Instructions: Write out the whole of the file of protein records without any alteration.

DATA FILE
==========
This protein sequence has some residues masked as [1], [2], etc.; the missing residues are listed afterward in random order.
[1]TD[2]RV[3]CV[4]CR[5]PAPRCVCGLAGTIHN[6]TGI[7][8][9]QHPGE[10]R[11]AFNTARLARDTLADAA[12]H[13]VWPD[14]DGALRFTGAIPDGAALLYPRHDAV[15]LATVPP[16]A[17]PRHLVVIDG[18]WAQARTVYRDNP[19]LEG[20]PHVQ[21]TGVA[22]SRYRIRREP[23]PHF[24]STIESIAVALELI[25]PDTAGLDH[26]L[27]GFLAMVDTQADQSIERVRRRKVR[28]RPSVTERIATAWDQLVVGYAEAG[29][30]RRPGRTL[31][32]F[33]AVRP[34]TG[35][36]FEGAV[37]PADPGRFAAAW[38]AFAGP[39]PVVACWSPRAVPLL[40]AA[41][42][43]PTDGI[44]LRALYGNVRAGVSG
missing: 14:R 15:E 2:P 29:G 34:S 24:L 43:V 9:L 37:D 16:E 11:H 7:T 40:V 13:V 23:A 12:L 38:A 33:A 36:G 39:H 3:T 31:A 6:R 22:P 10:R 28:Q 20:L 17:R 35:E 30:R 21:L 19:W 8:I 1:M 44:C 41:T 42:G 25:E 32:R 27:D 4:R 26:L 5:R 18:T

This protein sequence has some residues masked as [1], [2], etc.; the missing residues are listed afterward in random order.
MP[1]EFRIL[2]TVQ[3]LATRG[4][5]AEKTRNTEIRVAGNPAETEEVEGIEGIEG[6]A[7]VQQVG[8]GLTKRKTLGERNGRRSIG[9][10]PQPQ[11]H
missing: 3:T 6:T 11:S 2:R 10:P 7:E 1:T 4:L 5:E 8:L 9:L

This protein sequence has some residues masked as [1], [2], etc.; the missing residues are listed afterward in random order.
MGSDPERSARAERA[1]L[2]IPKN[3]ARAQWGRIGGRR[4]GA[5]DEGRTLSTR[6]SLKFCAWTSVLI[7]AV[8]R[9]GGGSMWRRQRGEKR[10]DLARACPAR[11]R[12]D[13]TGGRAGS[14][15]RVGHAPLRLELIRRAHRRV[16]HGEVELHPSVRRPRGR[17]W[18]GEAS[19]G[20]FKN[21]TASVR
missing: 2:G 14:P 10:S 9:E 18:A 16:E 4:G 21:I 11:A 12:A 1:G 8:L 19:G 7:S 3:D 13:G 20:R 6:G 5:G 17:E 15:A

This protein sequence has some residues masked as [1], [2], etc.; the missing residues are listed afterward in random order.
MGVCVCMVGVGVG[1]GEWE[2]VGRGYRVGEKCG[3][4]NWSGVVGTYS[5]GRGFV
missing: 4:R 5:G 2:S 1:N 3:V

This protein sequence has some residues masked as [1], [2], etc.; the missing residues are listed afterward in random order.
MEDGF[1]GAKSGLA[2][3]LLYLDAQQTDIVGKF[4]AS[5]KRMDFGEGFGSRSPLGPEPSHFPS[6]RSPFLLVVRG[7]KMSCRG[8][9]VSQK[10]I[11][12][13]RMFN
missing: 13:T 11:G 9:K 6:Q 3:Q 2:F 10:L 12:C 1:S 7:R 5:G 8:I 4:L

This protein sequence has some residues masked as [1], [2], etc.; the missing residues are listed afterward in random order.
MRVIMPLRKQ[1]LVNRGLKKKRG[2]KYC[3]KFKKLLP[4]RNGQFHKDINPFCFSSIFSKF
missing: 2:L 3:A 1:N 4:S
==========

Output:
This protein sequence has some residues masked as [1], [2], etc.; the missing residues are listed afterward in random order.
[1]TD[2]RV[3]CV[4]CR[5]PAPRCVCGLAGTIHN[6]TGI[7][8][9]QHPGE[10]R[11]AFNTARLARDTLADAA[12]H[13]VWPD[14]DGALRFTGAIPDGAALLYPRHDAV[15]LATVPP[16]A[17]PRHLVVIDG[18]WAQARTVYRDNP[19]LEG[20]PHVQ[21]TGVA[22]SRYRIRREP[23]PHF[24]STIESIAVALELI[25]PDTAGLDH[26]L[27]GFLAMVDTQADQSIERVRRRKVR[28]RPSVTERIATAWDQLVVGYAEAG[29][30]RRPGRTL[31][32]F[33]AVRP[34]TG[35][36]FEGAV[37]PADPGRFAAAW[38]AFAGP[39]PVVACWSPRAVPLL[40]AA[41][42][43]PTDGI[44]LRALYGNVRAGVSG
missing: 14:R 15:E 2:P 29:G 34:S 24:L 43:V 9:L 37:D 16:E 11:H 7:T 40:V 13:V 23:A 12:L 38:A 33:A 36:G 39:H 3:T 31:A 6:R 22:P 10:R 28:Q 20:L 17:R 35:E 30:R 21:L 19:W 8:I 1:M 44:C 41:T 42:G 25:E 32:R 27:D 4:R 26:L 5:R 18:T

This protein sequence has some residues masked as [1], [2], etc.; the missing residues are listed afterward in random order.
MP[1]EFRIL[2]TVQ[3]LATRG[4][5]AEKTRNTEIRVAGNPAETEEVEGIEGIEG[6]A[7]VQQVG[8]GLTKRKTLGERNGRRSIG[9][10]PQPQ[11]H
missing: 3:T 6:T 11:S 2:R 10:P 7:E 1:T 4:L 5:E 8:L 9:L

This protein sequence has some residues masked as [1], [2], etc.; the missing residues are listed afterward in random order.
MGSDPERSARAERA[1]L[2]IPKN[3]ARAQWGRIGGRR[4]GA[5]DEGRTLSTR[6]SLKFCAWTSVLI[7]AV[8]R[9]GGGSMWRRQRGEKR[10]DLARACPAR[11]R[12]D[13]TGGRAGS[14][15]RVGHAPLRLELIRRAHRRV[16]HGEVELHPSVRRPRGR[17]W[18]GEAS[19]G[20]FKN[21]TASVR
missing: 2:G 14:P 10:S 9:E 18:A 16:E 4:G 21:I 11:A 12:A 1:G 8:L 19:G 7:S 3:D 13:G 20:R 6:G 5:G 17:E 15:A

This protein sequence has some residues masked as [1], [2], etc.; the missing residues are listed afterward in random order.
MGVCVCMVGVGVG[1]GEWE[2]VGRGYRVGEKCG[3][4]NWSGVVGTYS[5]GRGFV
missing: 4:R 5:G 2:S 1:N 3:V

This protein sequence has some residues masked as [1], [2], etc.; the missing residues are listed afterward in random order.
MEDGF[1]GAKSGLA[2][3]LLYLDAQQTDIVGKF[4]AS[5]KRMDFGEGFGSRSPLGPEPSHFPS[6]RSPFLLVVRG[7]KMSCRG[8][9]VSQK[10]I[11][12][13]RMFN
missing: 13:T 11:G 9:K 6:Q 3:Q 2:F 10:L 12:C 1:S 7:R 5:G 8:I 4:L

This protein sequence has some residues masked as [1], [2], etc.; the missing residues are listed afterward in random order.
MRVIMPLRKQ[1]LVNRGLKKKRG[2]KYC[3]KFKKLLP[4]RNGQFHKDINPFCFSSIFSKF
missing: 2:L 3:A 1:N 4:S